Eating a healthy and nutritious meal can add more years to our lives. Also, it can improve the quality of life while living those years. A diet that is fully rich in nutrients, and low in unhealthy ingredients, including bad fats and added salt and sugar, reduces the risk of osteoporosis, heart disease, diabetes, hypertension, vision loss, frailty, and even Alzheimer’s disease. It also aids seniors to keep a healthy weight. But as people age, they can encounter barriers to good nutrition.
Here are common challenges and how families can help their loved ones overcome these challenges.
Loss of appetite. Diminishing taste, vision, and smell can be age-related. Changes in the digestive system can make food less inviting or less appealing. To enhance the flavor of their food, try condiments, spices, and marinades. Older people may be more sensitive to some foods that are very sour or spicy. Of course, prevent using excess salt.
Health problems. Missing or loose teeth, Parkinson’s disease, arthritis, Alzheimer’s, or the effect of getting a stroke can make it hard to plan and prepare meals, use utensils, chew, and swallow. You can address these problems with the healthcare provider of your senior loved ones. The dietician or doctor might suggest foods and modified cooking procedures, tools, meal plans, and meal programs.
Financial challenges. Most communities offer meal programs for older people, like community dining programs or Meals on Wheels. As the pandemic urges, these programs have become delivered. If your loved one and your family have some financial challenges, they can qualify for the Supplemental Nutrition Assistance Program (SNAP). Assist your loved one so a local senior service can contact them and be part of this program.
Transportation. When it is not safe for an older adult to drive, running errands and getting groceries can be a difficult one! Friends and family can offer to pick up what their loved ones take or need them to the grocery. There are many options for transportation, such as senior transportation, some volunteers, and ride-sharing companies. During the pandemic, senior folks have found out the convenience of restaurants and grocery delivery. Families can be a help to their loved ones navigate apps and websites.
Social isolation. Lonely seniors often ignore to eat-or they might choose unhealthy, processed comfort food that has high fat, sugar, and salt. A few people feel encouraged to cook for them. Some community dining programs offer companionship; it enhances appetite. It also encourages senior loved ones to eat healthier meals. Friends and families can schedule meals with their senior loved ones or have some cooking gatherings to make healthy and nourishing meals for their loved ones.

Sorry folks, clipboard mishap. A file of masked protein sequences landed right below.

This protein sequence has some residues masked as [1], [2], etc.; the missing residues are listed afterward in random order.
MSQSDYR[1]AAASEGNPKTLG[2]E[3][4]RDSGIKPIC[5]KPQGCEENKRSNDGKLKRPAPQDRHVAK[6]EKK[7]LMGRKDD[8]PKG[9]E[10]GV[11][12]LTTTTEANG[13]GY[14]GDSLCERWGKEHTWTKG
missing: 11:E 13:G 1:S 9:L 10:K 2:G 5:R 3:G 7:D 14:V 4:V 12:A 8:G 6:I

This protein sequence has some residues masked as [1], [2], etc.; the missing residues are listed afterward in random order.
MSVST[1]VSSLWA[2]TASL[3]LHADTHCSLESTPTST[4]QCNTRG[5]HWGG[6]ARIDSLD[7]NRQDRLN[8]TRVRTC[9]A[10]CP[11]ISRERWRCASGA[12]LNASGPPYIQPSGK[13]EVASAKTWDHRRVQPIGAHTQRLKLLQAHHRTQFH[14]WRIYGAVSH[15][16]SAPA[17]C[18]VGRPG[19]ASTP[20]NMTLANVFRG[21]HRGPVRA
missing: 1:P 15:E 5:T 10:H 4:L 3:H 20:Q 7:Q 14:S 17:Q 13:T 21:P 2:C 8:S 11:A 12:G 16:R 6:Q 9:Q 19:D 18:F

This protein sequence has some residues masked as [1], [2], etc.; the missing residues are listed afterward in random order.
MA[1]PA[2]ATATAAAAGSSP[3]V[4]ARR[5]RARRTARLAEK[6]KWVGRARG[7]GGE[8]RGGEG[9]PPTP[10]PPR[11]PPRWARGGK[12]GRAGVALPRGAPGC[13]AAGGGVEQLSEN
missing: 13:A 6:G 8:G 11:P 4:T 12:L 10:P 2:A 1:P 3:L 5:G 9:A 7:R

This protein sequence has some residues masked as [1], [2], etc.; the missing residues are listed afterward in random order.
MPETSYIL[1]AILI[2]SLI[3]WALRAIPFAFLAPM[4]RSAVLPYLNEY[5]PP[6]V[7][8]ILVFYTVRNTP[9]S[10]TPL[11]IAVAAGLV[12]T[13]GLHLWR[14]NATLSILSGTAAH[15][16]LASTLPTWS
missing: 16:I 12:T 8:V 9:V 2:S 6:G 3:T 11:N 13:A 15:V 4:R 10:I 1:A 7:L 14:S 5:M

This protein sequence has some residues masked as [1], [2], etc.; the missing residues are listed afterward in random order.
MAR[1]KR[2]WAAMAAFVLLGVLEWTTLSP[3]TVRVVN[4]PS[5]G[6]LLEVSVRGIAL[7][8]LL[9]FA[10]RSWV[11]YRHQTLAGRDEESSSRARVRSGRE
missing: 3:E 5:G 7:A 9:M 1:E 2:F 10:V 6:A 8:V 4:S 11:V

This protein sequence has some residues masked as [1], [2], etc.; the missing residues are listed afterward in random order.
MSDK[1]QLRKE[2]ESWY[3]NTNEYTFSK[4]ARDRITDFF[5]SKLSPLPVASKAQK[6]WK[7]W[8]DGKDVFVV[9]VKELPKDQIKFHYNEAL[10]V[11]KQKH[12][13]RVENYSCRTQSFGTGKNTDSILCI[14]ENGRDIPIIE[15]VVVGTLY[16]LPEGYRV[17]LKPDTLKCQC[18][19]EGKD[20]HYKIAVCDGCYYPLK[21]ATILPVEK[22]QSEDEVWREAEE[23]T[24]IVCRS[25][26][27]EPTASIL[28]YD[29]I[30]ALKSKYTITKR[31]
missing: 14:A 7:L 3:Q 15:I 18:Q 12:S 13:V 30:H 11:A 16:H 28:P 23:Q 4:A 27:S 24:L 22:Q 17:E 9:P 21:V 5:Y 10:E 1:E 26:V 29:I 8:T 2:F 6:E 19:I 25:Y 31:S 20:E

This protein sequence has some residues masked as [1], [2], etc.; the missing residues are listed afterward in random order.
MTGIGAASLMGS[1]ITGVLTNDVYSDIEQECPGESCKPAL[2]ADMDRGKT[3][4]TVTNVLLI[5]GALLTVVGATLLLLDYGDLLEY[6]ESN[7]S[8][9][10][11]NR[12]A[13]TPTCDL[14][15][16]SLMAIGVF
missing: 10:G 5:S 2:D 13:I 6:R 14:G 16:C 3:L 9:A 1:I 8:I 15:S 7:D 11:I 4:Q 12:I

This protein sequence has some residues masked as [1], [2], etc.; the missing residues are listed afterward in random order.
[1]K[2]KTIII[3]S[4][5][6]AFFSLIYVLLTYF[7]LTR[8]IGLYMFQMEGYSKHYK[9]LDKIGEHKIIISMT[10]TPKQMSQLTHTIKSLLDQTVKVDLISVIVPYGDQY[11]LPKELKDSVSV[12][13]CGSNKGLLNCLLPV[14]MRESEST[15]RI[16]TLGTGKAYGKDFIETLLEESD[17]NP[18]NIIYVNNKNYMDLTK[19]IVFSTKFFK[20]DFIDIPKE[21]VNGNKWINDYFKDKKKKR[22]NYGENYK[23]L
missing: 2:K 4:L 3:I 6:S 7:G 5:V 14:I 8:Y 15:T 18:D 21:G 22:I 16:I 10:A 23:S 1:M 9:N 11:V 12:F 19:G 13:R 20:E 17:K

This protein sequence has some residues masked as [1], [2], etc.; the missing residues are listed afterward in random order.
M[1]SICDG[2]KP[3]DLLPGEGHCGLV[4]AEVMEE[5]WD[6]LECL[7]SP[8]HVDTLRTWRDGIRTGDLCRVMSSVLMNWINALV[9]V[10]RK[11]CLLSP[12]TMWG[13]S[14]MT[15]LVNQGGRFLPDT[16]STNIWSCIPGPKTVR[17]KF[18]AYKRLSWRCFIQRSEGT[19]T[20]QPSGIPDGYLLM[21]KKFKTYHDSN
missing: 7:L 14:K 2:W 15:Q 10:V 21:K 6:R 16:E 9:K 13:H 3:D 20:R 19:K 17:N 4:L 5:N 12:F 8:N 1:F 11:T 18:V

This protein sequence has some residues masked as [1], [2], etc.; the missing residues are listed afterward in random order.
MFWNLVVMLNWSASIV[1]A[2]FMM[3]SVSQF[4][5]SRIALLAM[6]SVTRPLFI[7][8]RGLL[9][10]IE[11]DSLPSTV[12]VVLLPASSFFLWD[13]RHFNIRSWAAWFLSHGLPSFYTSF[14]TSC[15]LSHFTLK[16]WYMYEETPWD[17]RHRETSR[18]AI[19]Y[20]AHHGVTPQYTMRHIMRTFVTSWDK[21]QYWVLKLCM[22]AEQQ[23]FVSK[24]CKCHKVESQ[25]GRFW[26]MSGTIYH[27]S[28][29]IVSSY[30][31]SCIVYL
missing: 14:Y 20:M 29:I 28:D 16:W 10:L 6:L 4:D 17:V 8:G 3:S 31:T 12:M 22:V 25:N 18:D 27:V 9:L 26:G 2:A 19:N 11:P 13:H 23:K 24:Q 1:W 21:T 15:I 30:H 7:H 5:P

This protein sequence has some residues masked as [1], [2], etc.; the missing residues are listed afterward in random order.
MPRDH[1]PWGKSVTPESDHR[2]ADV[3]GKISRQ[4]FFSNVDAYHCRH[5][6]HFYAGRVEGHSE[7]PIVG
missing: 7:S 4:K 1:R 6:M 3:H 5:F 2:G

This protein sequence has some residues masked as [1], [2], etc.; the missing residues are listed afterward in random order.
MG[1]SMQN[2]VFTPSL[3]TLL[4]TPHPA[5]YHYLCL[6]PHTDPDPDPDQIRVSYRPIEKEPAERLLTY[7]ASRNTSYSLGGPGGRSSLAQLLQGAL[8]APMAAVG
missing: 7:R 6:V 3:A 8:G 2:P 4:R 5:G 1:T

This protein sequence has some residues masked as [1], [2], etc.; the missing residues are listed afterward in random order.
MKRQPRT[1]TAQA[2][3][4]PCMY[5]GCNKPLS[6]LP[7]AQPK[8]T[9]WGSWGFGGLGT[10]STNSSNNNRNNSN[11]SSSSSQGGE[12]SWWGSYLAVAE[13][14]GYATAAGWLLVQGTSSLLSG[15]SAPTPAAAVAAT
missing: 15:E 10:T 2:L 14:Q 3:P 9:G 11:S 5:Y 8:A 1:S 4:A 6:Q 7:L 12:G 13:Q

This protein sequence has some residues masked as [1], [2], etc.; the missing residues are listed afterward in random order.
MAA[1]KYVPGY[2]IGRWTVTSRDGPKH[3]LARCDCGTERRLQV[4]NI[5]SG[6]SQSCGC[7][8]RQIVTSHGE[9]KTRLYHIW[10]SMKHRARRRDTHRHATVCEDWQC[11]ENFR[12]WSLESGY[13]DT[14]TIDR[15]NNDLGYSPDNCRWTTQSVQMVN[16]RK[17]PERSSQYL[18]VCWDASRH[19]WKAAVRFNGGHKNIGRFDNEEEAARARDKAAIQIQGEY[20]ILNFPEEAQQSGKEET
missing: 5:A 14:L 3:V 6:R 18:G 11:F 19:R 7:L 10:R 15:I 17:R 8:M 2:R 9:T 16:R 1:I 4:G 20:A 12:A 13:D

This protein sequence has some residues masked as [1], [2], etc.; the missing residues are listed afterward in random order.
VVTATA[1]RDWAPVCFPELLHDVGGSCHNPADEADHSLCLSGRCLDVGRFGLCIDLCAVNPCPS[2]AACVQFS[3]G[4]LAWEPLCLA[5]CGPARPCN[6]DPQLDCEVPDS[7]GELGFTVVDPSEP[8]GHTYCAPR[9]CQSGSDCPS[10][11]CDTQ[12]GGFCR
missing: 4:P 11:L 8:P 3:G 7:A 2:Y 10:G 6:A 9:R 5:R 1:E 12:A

Home Care Ways to Support the Nutrition of Your Senior Loved Ones
Meal preparation. A trained, knowledgeable, expert in-home caregiver can serve your loved ones as a chef, preparing snacks and meals your loved one likes while adjusting to follow the prescribed special doest such as low-salt, low-fat, soft, or gluten-free. Your senior loved one can partake in menu preparation; study how food choice can improve appetite.
Shop for groceries. The professional in-home caregiver can pick up food and groceries at the restaurant or the store if your loved one cannot go or chooses not to. But for loved ones with mobility or cognitive impairment who spend the most time at home, a trip to the grocery store can be beneficial for them. Having a little exercise while making choices from different products and aisles of multicolor packages give an appetite boost.
Companionship. Watching the in-home caregiver prepare the meal and set the table lovely, and enjoying light and pleasant conversation during mealtime are appetite boosters. Seniors with chewing or swallowing challenges feel more safe and confident with a nonjudgmental, supportive in-home caregiver by their side.
Transportation. Grocery is one of the things to do if you are with seniors. There will be plenty to be done. Your loved one will have an appointment with the doctor, dentist, speech-language therapist, a dietician if they have swallowing issues or need an occupational therapist to help them with eating and preparing meals. The in-home caregiver can look after your loved one to these appointments and trips. They can also be with them while exercising and staying connected to the world.
Memory care. Senior adults with Alzheimer’s disease or other types of cognitive disability may have reduced appetite and a sense of thirst. They may also have some difficulties using utensils and swallowing food. The professional in-home caregiver can prepare special food and supervise, and encourage as advised by the health care provider of your loved one.
Senior Buddies in-home caregivers are professionals and trained individuals to assist our clients following recommended food by their health care provider. We offer various in-home care services for your loved ones who need assistance at home. One of these is stroke care plans. We are proud to provide you quality stroke care plans for your loved ones. Call Senior Buddies now and ask for a consultation.